Orthodox Icons are not drawings or creations of imagination. They are in fact writings of things not of this world. Icons can represent our Lord Jesus Christ, the Virgin Mary, and the Saints. They can also represent the Holy Trinity, Angels, the Heavenly hosts, and even events. Orthodox icons, unlike Western pictures, change the perspective and form of the image so that it is not naturalistic. This is done so that we can look beyond appearances of the world, and instead look to the spiritual truth of the holy person or event. (Source )
duo ex autōn ‘two of them,’ either of the apostles (cf. v. 10), or of the disciples in general. The latter is preferable, as shown indirectly by v. 33.
ēsan poreuomenoi eis kōmēn apechousan stadious hexēkonta apo Ierousalēm ‘were going to a village sixty stades distant from Jerusalem.’ The periphrastic imperfect ēsan poreuomenoi is durative.
apechō ‘to be distant from,’ with apo and genitive. Here it goes with stadious hexēkonta as accusative of extent.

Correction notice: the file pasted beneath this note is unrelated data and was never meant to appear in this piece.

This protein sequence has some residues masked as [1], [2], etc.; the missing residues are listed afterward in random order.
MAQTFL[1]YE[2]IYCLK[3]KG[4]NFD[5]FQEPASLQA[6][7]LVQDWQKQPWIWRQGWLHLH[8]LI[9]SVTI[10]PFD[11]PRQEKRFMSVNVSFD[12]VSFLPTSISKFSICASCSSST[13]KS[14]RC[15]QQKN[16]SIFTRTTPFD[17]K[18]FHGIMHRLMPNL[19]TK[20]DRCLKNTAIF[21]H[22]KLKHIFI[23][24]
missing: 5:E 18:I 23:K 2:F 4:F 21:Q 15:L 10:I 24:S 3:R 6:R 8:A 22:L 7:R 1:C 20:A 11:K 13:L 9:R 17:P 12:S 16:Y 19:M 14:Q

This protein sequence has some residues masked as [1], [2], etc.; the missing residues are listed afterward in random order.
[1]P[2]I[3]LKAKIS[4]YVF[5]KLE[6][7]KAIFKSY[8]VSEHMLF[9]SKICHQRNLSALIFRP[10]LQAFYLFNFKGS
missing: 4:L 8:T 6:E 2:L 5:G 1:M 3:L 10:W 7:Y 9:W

stadion (with masculine plural; †) ‘stade,’ as a measure of distance, about 607 English feet, or 185 metres.
(V. 14) kai autoi hōmiloun pros allēlous ‘and they were talking to each other.’ autoi, not emphatic, is used to resume the subject after the identification of Emmaus in v. 1.
homileō ‘to converse,’ ‘to talk.’
peri pantōn tōn sumbebēkotōn toutōn ‘about all these things that had happened.’ The things referred to are mentioned in vv. 19ff; hence toutōn has a temporal connotation.
sumbainō ‘to happen.’ The perfect participle in the neuter is virtually equivalent to a noun meaning ‘event.’
Two of them, i.e. ‘two of Jesus’ followers’ (Tae’ 1933).
About seven miles from, or, ‘(which was situated) at a distance of about seven miles from, or, eleven kilometres from (Tae’ 1933), or, two hour’s walk from (Leyden, Sranan Tongo, Uab Meto), or, two leagues from’ (Tzeltal, where ‘a league’ is commonly explained as ‘one hour’s walk’).
(V. 14) And (they were) talking with each other, cf. on “said to one another” in 4.36.
All these things that had happened, or, ‘all these events’ (cf. also on 2.15), or, to bring out the temporal force the pronoun has here, ‘all that had recently happened.’
Quoted with permission from Reiling, J. and Swellengrebel, J.L. A Handbook on the Gospel of Luke. (UBS Handbook Series). New York: UBS, 1971. For this and other handbooks for translators see here . Make sure to also consult the Handbook on the Gospel of Mark for parallel or similar verses.